Posted by: dougery | April 13, 2011

Of Trash and Fascists

To the best of my recollection I’ve only been called a fascist twice.

The first time I was young and idealistic. * sighs *. It was a few days before the term began at Syracuse and I was setting up my drafting board (how quaint!) in design studio when a fellow student asked me if the desk station next to mine had been claimed yet. I said,

“I think I saw someone poking around that desk but none of their stuff is there so like, dive in.”

The student, whose grasp on English wasn’t excellent, proceeded to imply that such ruthless colonization was unnecessary and that I should stop being such a fascist. I should probably add that this was our first interaction of any kind. Thankfully, he chose a desk far far away from mine.

The next time I was called a fascist occurred at the bookstore I used to work at. Keep in mind I was less than a year removed from a program of study chock full of Hegel, Habermas, Horkheimer & Adorno; the list is long and German. We were closing down and a co-worker’s husband dropped by. I was in the middle of a discussion of literary genres and the so-called divide between so-called ‘High’ and ‘Low’ art. The fellow wandered by just as I quoted something controversial and he interrupted me and said, “This isn’t, like, 1940s Berlin, dude.” To which he meant stop being an art Nazi. There wasn’t enough time to explain that what I was talking about wasn’t necessarily my opinion but an argument-starter and so forth.

Recently I have been giving more thought to the ole “high art / low art” division, however imaginary it may be. Of course I think it is BS to imply that one genre (let’s say trashy swords ‘n sorcery fantasy a la Joe Abercrombie’s Best Served Cold) is less important than another (say, rigorously researched historical fiction in the vein of Hilary Mantel’s Wolf Hall). Yet I think the question is worth asking why the latter is the novel winning the Booker Prize while the former is merely praised in the same way a summer blockbuster that does ‘splosions “the right way” is. Why one is ‘honest’ in its intelligence while the other is ‘honest’ in its dumbness.

Of course the previous paragraph is riddled with inexact words. What do I mean by ‘trashy’, ‘important’ ‘dumbness’ or even The Booker Prize? What does that award even stand for?

I suppose trashy means something along the lines of actively striving towards the crude or the common. Lots of sex, but you know, not the kind where the camera pans gently away when the clothes start coming off. No, this is the kind where the word ‘squelching’ is thrown around, you know, to class things down a bit. Trashy is intentionally vulgar and gory and unafraid to just let it all hang out. It is also consciously avoiding the immaculate turn of phrase. We are reading for what is happening and don’t want to be thinking of the actual writerly craft behind the product as we do so. A beautiful metaphor in such a work might actually be a bad thing.

Important is much harder to define. I guess what it means to me more than anything else is something that others will build from. Influential. But also, perhaps, original? It is definitely doing work and will often cause the reader to work at figuring out why it is how it is. I hope that last sentence didn’t just make things even more vague. An important work may be a piece of text that makes you want to read other texts to give you a better grasp on the situation. It may also be of cultural or political ‘importance.’ Did people who became agents of change read this novel? Did it fire them up? Did it piss off ‘the man?’ Did it change minds or force folks to think about things they wouldn’t normally?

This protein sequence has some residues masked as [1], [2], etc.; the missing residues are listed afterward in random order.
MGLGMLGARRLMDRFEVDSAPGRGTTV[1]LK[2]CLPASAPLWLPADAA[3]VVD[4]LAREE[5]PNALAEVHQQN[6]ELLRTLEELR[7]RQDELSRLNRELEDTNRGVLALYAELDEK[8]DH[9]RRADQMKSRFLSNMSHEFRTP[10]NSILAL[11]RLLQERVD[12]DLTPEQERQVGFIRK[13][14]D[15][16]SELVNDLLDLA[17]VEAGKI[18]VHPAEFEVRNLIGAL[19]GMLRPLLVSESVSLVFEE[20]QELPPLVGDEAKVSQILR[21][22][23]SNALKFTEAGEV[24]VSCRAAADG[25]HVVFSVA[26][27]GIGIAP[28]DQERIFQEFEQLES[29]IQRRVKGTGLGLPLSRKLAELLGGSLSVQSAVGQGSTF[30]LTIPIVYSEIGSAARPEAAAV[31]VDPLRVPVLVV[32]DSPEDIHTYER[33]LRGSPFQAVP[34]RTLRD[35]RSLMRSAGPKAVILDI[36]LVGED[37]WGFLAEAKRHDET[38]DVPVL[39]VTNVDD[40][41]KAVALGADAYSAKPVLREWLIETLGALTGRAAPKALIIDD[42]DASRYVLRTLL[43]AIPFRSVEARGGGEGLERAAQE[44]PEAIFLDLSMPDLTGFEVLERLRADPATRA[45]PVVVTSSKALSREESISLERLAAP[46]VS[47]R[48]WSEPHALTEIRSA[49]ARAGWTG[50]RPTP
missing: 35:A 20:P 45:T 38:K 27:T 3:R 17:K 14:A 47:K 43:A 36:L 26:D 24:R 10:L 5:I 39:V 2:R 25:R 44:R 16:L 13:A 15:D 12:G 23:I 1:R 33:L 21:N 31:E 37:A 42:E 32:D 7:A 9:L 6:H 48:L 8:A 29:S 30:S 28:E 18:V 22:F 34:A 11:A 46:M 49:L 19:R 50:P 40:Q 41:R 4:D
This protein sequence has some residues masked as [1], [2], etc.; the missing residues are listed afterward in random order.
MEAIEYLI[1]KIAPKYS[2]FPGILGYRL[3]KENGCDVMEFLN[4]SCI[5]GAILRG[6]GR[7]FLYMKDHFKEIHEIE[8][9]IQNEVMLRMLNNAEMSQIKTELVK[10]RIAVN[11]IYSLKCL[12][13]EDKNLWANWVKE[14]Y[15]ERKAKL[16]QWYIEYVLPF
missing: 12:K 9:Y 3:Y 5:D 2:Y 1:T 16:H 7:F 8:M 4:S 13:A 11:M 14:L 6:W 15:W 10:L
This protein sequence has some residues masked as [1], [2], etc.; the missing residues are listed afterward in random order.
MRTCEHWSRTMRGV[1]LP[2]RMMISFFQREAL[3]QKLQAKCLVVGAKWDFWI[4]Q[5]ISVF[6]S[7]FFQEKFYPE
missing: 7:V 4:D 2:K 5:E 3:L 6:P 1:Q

I suppose the bigger question would be, can a book be both trashy and important? Usually, when the two converge you end up with the kind of works that polarize folks. Ulysses is either the greatest novel ever written or completely unreadable and a waste of time. I have yet to read the review which claims both.

I think the danger involved in any kind of high/low, trashy/important divide is less the actual distinction and more when you sequester yourself away from either side on principal. I have no problem with folks being snooty or, to quote my long lost colleagues, ‘fascist.’ Really, I don’t. Books (or movies or paintings or tv shows or whatever) can be challenging and good. But other things that might be easier to ‘get’ aren’t inherently worthless.

Another way to put things, and this may be a kind of ‘duh’ statement but a point I want to end with nonetheless: Both high and low, trashy and important can be bad. And by bad I mean with little value. Its easier to admit this with trashy books. After all they usually don’t have the weight of a thousand master’s theses and the satle tongue-baths of dead white guys propping them up. But some of those ‘hard ‘ books, the difficult ones that must have been a pain in the ass to write and ended up in the canon? Sometimes they are just dull and full of hot air.

In the end I think it just comes to an even more nebulous ‘feel.’ The “Hell yeah!,” we feel when the troll gets an ax buried in the back of its head or the “Hell yeah!” we feel when some french dude describes a cookie and not a single word is out of place.

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Responses

  1. I’ve called you a fascist many times, but never to your face. Not anymore, though. Now you’re hill people.

  2. it might be my favorite insult to give or receive. especially when least called for and most unexpected.

    I imagine myself ordering a burger at the pub and declining the waiter’s offer of adding cheese to which he would viciously reply “Coming right up, fascist!”

  3. who was the fellow student? inquiring minds. fascist.


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